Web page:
Here's a cautionary tale for every woman. Never, never, never allow your husband (or anybody else) to take dirty pictures of you. The pictures could wind up on the Internet. You could be publicly humiliated. You could lose your privacy, your dignity and your career.
That is the awful situation facing Lori Douglas, the Manitoba judge who will soon endure a public inquiry to determine her fitness for the bench. This is an extraordinary event. Since its creation 40 years ago, the Canadian Judicial Council has held only eight public inquiries into the judicial fitness of a judge. All the cases dealt with flagrant behaviour on the bench that obviously compromised a judge's competence and impartiality.
To be sure, there's plenty of misconduct in this sordid tale. But none of it was committed by Judge Douglas. Instead, she has been victimized many times over - first by her disturbed husband, then by an opportunist, then by the media, and now by a judicial oversight body that appears to have caved in to public (i.e., media) pressure
The public pillorying of Lori Douglas began last August, when CBC's The National ran a sensational story with the headline "Naked photographs of a senior Manitoba judge engaged in bondage." The story, decreed Wendy Mesley, raised questions about "the vetting of judges in this country" and whether Ms. Douglas had withheld vital information about her judicial fitness.
The details - supplied by a self-styled victim named Alex Chapman - were deliciously salacious. Back in 2002, Mr. Chapman had hired Ms. Douglas's husband, Jack King, to handle his divorce. Mr. King had a few kinks. He was obsessed with interracial sex. He tried to get Mr. Chapman (who's black) interested in having sex with his wife, who was also a family lawyer at the time. Mr. King had even posted nude pictures of her on a pornographic website. Ms. Douglas knew nothing about any of this.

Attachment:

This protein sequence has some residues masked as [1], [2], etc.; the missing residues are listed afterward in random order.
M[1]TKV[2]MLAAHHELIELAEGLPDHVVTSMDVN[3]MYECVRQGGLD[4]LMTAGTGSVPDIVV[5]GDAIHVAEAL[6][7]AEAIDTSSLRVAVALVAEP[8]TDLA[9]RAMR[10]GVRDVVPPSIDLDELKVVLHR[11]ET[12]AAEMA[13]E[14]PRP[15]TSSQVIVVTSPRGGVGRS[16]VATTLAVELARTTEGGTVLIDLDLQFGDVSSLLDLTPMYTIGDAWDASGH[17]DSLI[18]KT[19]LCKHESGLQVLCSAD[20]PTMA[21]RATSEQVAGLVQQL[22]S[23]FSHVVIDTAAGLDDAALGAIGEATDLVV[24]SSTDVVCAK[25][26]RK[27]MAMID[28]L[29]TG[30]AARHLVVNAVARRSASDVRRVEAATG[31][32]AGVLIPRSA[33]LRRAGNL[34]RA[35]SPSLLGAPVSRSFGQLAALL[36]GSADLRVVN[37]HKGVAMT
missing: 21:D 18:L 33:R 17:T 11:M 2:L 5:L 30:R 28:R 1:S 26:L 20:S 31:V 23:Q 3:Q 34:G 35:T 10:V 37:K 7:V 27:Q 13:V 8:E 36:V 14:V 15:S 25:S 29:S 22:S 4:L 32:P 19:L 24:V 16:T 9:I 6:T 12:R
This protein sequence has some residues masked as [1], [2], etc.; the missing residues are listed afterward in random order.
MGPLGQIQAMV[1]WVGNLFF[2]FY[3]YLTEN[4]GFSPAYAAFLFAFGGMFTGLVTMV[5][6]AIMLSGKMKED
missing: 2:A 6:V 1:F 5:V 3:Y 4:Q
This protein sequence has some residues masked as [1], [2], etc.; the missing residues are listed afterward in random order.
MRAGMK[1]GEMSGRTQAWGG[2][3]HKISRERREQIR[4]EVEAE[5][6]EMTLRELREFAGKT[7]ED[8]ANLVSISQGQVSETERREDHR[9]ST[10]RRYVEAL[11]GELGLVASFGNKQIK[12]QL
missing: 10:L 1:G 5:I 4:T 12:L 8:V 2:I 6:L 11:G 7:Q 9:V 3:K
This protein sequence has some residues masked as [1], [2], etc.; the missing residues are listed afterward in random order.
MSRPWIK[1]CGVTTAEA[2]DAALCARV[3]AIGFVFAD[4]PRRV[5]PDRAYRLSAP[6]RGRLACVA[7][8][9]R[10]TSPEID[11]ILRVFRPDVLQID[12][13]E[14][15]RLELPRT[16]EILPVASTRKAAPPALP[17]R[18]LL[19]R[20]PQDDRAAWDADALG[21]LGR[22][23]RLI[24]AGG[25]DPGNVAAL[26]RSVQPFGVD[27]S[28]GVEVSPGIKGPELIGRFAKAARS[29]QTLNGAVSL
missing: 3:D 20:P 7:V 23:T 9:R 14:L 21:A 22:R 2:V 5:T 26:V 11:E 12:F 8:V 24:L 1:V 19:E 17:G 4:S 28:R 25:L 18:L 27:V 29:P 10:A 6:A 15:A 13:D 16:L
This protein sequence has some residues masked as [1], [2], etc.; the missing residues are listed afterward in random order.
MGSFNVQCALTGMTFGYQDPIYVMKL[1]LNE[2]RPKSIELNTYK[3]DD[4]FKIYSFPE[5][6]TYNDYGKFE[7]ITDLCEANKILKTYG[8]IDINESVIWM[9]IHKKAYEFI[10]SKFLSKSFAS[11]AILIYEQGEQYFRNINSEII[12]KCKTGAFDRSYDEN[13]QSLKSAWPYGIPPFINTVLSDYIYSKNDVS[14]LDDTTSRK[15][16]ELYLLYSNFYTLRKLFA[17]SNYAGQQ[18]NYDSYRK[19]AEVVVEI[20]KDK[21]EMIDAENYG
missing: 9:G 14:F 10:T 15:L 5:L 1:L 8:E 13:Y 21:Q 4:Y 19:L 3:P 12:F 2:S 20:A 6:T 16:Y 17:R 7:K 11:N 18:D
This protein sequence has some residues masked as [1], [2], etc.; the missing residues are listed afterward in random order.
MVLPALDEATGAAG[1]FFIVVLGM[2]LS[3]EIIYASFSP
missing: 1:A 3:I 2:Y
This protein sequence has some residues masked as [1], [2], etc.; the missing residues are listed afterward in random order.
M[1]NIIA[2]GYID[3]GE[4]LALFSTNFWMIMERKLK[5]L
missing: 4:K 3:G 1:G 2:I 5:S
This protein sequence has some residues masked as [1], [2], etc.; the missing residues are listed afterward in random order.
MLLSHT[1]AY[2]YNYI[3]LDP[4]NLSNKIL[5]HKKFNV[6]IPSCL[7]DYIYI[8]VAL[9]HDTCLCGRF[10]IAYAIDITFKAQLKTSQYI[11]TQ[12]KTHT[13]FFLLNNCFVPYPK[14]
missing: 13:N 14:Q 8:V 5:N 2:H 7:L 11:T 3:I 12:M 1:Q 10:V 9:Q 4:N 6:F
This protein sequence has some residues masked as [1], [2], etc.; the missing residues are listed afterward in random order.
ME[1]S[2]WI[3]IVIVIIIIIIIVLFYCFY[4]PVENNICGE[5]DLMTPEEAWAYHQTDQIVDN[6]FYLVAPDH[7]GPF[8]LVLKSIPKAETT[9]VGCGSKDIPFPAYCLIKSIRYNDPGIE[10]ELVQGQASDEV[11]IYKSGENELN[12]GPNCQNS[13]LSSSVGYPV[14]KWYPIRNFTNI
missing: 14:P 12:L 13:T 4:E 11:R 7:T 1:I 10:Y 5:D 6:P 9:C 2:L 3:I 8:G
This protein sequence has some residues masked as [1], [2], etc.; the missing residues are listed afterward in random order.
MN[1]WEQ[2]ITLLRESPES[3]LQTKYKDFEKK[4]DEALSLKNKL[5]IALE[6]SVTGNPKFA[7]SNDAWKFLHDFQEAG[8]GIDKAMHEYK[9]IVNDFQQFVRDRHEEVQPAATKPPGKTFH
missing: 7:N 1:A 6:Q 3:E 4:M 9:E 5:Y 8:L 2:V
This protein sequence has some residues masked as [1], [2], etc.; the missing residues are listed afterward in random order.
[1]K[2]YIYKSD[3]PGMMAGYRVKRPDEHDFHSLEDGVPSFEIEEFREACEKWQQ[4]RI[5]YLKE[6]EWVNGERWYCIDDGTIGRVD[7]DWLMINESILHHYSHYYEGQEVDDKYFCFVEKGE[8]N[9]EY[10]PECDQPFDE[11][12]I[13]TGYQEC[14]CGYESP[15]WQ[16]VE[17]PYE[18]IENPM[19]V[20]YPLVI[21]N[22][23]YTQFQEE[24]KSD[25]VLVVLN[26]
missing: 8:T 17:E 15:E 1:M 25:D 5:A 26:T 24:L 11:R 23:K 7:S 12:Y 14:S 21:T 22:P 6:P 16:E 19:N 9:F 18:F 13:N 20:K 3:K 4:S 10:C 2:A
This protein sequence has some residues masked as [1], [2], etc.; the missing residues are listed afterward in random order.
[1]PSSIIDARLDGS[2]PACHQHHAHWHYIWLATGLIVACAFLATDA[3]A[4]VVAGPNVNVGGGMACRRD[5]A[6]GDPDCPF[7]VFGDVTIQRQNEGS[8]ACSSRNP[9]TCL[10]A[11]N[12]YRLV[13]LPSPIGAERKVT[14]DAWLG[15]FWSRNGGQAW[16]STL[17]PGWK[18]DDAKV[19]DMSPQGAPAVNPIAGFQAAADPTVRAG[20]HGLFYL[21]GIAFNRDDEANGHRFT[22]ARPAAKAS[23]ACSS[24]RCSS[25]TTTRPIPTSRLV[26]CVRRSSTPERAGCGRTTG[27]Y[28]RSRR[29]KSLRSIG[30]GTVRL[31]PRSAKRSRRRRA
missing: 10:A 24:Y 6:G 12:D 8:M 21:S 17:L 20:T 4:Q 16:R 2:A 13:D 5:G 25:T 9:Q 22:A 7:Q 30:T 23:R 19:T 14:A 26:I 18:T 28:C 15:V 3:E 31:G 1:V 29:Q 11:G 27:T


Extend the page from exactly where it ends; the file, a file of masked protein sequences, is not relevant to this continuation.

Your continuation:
Mr. Chapman complained to Mr. King's law firm. Mr. King, who left the firm in 2005, paid him $25,000 to settle the matter, and got some much-needed psychological counselling. As part of the settlement, Mr. Chapman agreed to surrender his copies of the dirty pictures.
Meantime, Lori Douglas's career was going much better. In 2005, she was appointed to the bench. She gained a reputation as a highly competent and respected judge, and in 2009 she was promoted to associate chief justice. Manitoba's legal world isn't large, and her husband's personal problems were widely known. There's not a shred of evidence that these problems had any impact on her judging.
But Mr. Chapman wasn't through. Last summer - five years after the settlement - he filed a $10-million lawsuit against Mr. King, a $50-million claim against Mr. King's former law firm, and a $7-million claim against the judge herself. He complained of racial harassment and emotional distress. Conveniently, he had also kept copies of the pictures, which he was more than happy to show the CBC. Since then, his claims have either been dropped or dismissed - but not before the sanctimonious media began demanding the judge's head.
So what was it that Judge Douglas did wrong? According to her critics, she erred back in 2005 by failing to disclose that there was something in her past that might bring the administration of justice into disrepute. (In fact, she candidly discussed the matter during her vetting interviews.) According to some critics, whether or not she disclosed the dirty-pictures incident doesn't even matter. Their mere existence should cost her her job.
Of course we should hold judges to a higher standard than other people. But judges live in the real world. They even have sex lives. Lori Douglas's only crime was to choose an unstable spouse, and have sex with him. If that's enough to lose your job, then a large proportion of our judiciary should be removed.
The judges who will sit in judgment on her should give the public credit for being reasonable adults. Also, they might want to ask themselves: What if this were me? Because it's no stretch to imagine - especially if you're a woman - that it could be.Report Typo/Error
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